My flight back from Boston was forgettable. I took a taxi from my school at 5 am, spent a two hour layover in Chicago, and finally made it to Seattle after 12 hours. As tired as I was, I anticipated the step outside. I usually get this incredible emotion, a mix of contentment and familiarity, a rush of glassy lakes and painted mountains. I dragged my suitcase outside with me, looked out at the flat grey sky, and inhaled.

But… nothing.

Instead, there was something else – a strange feeling I couldn’t place. It sat in my chest, somewhat uncomfortably, even as the Toyota pulled up and I saw my mother for the first time since summer.

Coconut-Grapefruit Cupcakes with Matcha Frosting

When we came home, the first thing I did was walk to the kitchen. I expected fireworks to burst in my heart, rainbows to pump through my veins and surge out my fingertips when we reunited. Nothing had changed in my absence. The walls were the same marigold yellow, the same checkerboard tile covered the floor, but somehow it wasn’t the kitchen I’d remembered and missed. It looked cramped and dim, hardly big enough for three people and two dogs.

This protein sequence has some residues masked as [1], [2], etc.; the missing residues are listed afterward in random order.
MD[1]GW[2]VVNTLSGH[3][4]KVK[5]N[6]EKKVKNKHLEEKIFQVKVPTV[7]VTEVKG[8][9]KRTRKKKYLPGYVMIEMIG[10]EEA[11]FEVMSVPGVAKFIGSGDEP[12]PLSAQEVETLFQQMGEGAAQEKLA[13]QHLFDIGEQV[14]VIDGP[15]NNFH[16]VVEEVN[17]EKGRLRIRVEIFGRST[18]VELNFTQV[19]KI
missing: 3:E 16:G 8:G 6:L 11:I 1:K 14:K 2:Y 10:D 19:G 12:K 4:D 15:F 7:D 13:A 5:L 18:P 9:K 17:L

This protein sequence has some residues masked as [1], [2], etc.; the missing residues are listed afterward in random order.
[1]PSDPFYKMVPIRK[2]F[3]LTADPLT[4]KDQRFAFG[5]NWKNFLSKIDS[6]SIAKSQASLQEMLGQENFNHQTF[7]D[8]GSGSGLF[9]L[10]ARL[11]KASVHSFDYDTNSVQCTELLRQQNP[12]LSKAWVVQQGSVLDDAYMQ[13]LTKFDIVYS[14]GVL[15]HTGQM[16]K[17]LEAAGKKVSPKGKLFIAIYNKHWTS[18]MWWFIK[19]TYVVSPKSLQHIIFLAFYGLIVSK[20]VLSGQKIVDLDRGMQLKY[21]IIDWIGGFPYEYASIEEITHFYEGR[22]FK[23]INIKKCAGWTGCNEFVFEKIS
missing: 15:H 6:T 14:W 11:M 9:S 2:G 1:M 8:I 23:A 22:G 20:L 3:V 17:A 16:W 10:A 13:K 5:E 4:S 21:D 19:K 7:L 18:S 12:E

I wheeled my bag into my old room, pulled out my Boston sweatshirt, and fell asleep without unpacking.

Over the next few days, I saw Grandma and my parents, which made me feel like daybreak inside. Almost at once I caught up with old friends, a both strange and easy experience. But during the afternoon, with no classes or job to distract me, I got bored. If I wasn’t asleep, I suffered from bad headaches all day. And that uncomfortable feeling lodged in my chest hadn’t vanished.

By now, I’ve figured out what the feeling is… homesickness. I know it’s ridiculous to feel homesick for school when I’m home. I also see how pointless it is to wallow in sadness, pining for Boston, while I have three weeks left in this beautiful place. If I don’t appreciate the rain, family, and happiness I can only find in Seattle, I’ll regret it a month later when I’m gone.

Coconut-Grapefruit Cupcakes with Matcha Frosting

The solution for the headaches didn’t come in Tylenol. It’s a healthy combination of Mom’s noodle soup, Dad’s sweater hugs, damp dog paws all over my bed and the tug of a camera strap. It’s a sifting of flour on my apron and cinnamon dust on my palms. It’s not exactly a bitter pill to swallow.